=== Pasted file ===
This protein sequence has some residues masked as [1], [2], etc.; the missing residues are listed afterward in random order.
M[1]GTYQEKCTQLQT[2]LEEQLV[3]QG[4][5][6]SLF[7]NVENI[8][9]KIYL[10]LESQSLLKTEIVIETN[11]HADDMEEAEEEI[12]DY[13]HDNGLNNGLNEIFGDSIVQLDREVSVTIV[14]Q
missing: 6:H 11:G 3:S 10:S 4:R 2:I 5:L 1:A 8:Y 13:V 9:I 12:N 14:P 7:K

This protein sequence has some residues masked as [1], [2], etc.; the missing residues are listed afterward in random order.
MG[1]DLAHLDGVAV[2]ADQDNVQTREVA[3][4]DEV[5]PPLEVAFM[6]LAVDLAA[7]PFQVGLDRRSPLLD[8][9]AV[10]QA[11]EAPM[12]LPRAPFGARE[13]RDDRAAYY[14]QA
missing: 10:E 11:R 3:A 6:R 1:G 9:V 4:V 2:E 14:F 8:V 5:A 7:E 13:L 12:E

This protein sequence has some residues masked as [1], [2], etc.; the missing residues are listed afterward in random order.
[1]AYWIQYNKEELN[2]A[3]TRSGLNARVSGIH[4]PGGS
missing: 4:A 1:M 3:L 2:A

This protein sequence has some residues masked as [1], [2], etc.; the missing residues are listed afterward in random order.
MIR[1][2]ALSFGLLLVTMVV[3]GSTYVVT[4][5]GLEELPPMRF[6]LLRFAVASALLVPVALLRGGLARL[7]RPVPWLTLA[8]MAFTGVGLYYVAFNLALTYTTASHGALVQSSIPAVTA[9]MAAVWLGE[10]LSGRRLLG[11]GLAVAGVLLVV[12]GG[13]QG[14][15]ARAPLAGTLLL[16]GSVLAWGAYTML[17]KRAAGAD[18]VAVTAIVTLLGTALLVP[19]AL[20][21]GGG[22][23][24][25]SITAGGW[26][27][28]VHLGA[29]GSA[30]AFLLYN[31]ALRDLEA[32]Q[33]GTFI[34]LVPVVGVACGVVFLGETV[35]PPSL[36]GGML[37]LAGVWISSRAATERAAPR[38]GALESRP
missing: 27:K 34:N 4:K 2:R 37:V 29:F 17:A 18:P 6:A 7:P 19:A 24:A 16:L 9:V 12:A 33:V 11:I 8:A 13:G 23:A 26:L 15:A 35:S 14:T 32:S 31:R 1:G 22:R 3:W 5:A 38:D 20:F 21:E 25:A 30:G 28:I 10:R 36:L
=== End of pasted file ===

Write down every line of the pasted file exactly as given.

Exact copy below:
This protein sequence has some residues masked as [1], [2], etc.; the missing residues are listed afterward in random order.
M[1]GTYQEKCTQLQT[2]LEEQLV[3]QG[4][5][6]SLF[7]NVENI[8][9]KIYL[10]LESQSLLKTEIVIETN[11]HADDMEEAEEEI[12]DY[13]HDNGLNNGLNEIFGDSIVQLDREVSVTIV[14]Q
missing: 6:H 11:G 3:S 10:S 4:R 2:I 5:L 1:A 8:Y 13:V 9:I 12:N 14:P 7:K

This protein sequence has some residues masked as [1], [2], etc.; the missing residues are listed afterward in random order.
MG[1]DLAHLDGVAV[2]ADQDNVQTREVA[3][4]DEV[5]PPLEVAFM[6]LAVDLAA[7]PFQVGLDRRSPLLD[8][9]AV[10]QA[11]EAPM[12]LPRAPFGARE[13]RDDRAAYY[14]QA
missing: 10:E 11:R 3:A 6:R 1:G 9:V 4:V 2:E 14:F 8:V 5:A 7:E 13:L 12:E

This protein sequence has some residues masked as [1], [2], etc.; the missing residues are listed afterward in random order.
[1]AYWIQYNKEELN[2]A[3]TRSGLNARVSGIH[4]PGGS
missing: 4:A 1:M 3:L 2:A

This protein sequence has some residues masked as [1], [2], etc.; the missing residues are listed afterward in random order.
MIR[1][2]ALSFGLLLVTMVV[3]GSTYVVT[4][5]GLEELPPMRF[6]LLRFAVASALLVPVALLRGGLARL[7]RPVPWLTLA[8]MAFTGVGLYYVAFNLALTYTTASHGALVQSSIPAVTA[9]MAAVWLGE[10]LSGRRLLG[11]GLAVAGVLLVV[12]GG[13]QG[14][15]ARAPLAGTLLL[16]GSVLAWGAYTML[17]KRAAGAD[18]VAVTAIVTLLGTALLVP[19]AL[20][21]GGG[22][23][24][25]SITAGGW[26][27][28]VHLGA[29]GSA[30]AFLLYN[31]ALRDLEA[32]Q[33]GTFI[34]LVPVVGVACGVVFLGETV[35]PPSL[36]GGML[37]LAGVWISSRAATERAAPR[38]GALESRP
missing: 27:K 34:N 4:K 2:R 37:V 29:F 17:A 18:P 6:A 7:P 19:A 24:A 16:L 9:V 12:A 33:V 11:I 8:A 13:G 23:A 26:L 15:A 35:S 14:T 32:S 31:R 1:G 22:R 3:W 5:A 38:D 20:F 21:E 25:A 30:G 28:I 10:R 36:L